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The Heat Is On, How to Prepare for Heat and Avoid Heat Health Issues

By on April 10, 2023 0 139Views

The valley braces for near-record heat Monday & Tuesday.

As the hottest temperatures of the year for the Phoenix area prepare to reach 99 degrees Monday and Tuesday, it is a good time to remind residents to avoid any health related heat medical emergencies.

The normal high for this time of year hovers around 84 degrees, so to see nearly triple digits roll in this early in April, it is a reminder that mother nature can be fierce if not prepared.

Authorities are reminding individuals to take the critical steps to protect yourself and those around you from heat-associated illness, like heat stroke or heat exhaustion, and death by taking the following precautions every day during the heat season:

  • Drink Plenty of Fluids: Drink more fluids, regardless of how active you are. Don’t wait until you’re thirsty to drink.
  • Stay away from very sugary or alcoholic drinks—these cause you to lose more body fluid. Also avoid very cold drinks because they can cause stomach cramps.
  • Don’t rely on fans as your primary source of cooling, especially once the temperature reaches 90 degrees or higher.
  • Come indoors frequently to an air-conditioned location to cool your core body temperature. If you do not have access to a cool indoor environment, you can find an Emergency Cooling Center near you at heataz.org.
  • Wear Appropriate Clothing: Choose lightweight, loose-fitting clothing.
  • Wear a wide-brimmed hat and be sure to apply and reapply sunscreen.
  • Never leave kids, older adults, pets, and others who may rely on you inside of a parked car.
  • Check on friends and neighbors, especially the elderly, to ensure sufficient cooling and supplies.
  • Seek medical care immediately if you have, or someone you know has, symptoms of heat-associated illness like muscle cramps, headaches, vomiting, confusion, no longer sweating, and rapid heart rate.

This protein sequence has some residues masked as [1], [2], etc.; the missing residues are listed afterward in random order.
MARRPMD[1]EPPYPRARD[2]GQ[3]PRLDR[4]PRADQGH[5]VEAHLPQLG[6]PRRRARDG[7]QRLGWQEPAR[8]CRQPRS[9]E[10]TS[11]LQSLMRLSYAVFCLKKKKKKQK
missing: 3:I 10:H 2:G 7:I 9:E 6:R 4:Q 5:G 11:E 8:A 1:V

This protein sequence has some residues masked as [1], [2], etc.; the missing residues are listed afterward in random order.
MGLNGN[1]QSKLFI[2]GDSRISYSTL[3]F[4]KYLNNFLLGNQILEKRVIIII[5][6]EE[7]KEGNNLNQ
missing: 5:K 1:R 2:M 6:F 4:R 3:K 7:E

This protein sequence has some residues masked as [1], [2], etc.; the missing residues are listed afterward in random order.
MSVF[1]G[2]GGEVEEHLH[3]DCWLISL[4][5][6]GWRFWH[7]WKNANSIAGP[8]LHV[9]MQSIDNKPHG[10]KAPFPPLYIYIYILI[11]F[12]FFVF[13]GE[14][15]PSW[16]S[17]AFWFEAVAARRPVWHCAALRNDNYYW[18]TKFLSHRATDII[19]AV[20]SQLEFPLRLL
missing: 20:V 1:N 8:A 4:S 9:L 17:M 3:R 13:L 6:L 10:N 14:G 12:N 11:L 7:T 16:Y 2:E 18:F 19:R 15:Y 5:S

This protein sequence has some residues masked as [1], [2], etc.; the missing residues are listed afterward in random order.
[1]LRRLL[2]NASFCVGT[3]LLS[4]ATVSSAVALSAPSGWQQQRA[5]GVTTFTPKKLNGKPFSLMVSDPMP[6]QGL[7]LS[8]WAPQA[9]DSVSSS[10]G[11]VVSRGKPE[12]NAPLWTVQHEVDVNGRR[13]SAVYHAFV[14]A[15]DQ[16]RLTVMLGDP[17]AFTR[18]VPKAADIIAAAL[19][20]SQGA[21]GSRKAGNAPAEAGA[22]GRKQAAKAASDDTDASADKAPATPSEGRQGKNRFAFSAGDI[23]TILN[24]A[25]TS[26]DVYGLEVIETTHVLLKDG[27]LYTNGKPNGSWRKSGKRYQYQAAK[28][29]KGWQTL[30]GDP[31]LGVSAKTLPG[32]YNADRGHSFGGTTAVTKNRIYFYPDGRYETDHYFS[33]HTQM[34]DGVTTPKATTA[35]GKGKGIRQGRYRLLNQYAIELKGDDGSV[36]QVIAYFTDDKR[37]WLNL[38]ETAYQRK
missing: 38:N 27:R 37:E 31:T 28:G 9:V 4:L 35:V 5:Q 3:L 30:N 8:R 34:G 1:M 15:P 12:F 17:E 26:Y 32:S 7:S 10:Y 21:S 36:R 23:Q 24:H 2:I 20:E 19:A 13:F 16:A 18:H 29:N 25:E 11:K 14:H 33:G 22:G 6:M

• Stay Cool Indoors: Stay in an air-conditioned place as much as possible.
  • Schedule Outdoor Activities Carefully:Try to limit your outdoor activity to when it’s coolest, like morning and evening hours. Rest often in shady areas so that your body has a chance to recover.
  • Pace Yourself: Cut down on exercise during the heat. If you’re not accustomed to working or exercising in a hot environment, start slowly and pick up the pace gradually. If exertion in the heat makes your heart pound and leaves you gasping for breath, STOP all activity. Get into a cool area or into the shade, and rest, especially if you become lightheaded, confused, weak, or faint.
  • Keep Your Pets Hydrated: Provide plenty of fresh water for your pets and leave the water in a shady area.

Know the Signs Of Heat Illness

Learn the signs and symptoms of heat-related illnesses and how to treat them.

Use a Buddy System: When working or working out in the heat, monitor the condition of your co-workers and have someone do the same for you. Heat-induced illness can cause a person to become confused or lose consciousness.

If you are 65 years of age or older, have a friend or relative call to check on you twice a day during a heat wave. If you know someone in this age group, check on them at least twice a day.

Monitor Those at High Risk: Although anyone at any time can suffer from heat-related illness, some people are at greater risk than others:

  • Infants and young children
  • People 65 years of age or older
  • People who are overweight
  • People who overexert during work or exercise
  • People who are physically ill, especially with heart disease or high blood pressure, or who take certain medications, such as for depression, insomnia, or poor circulation.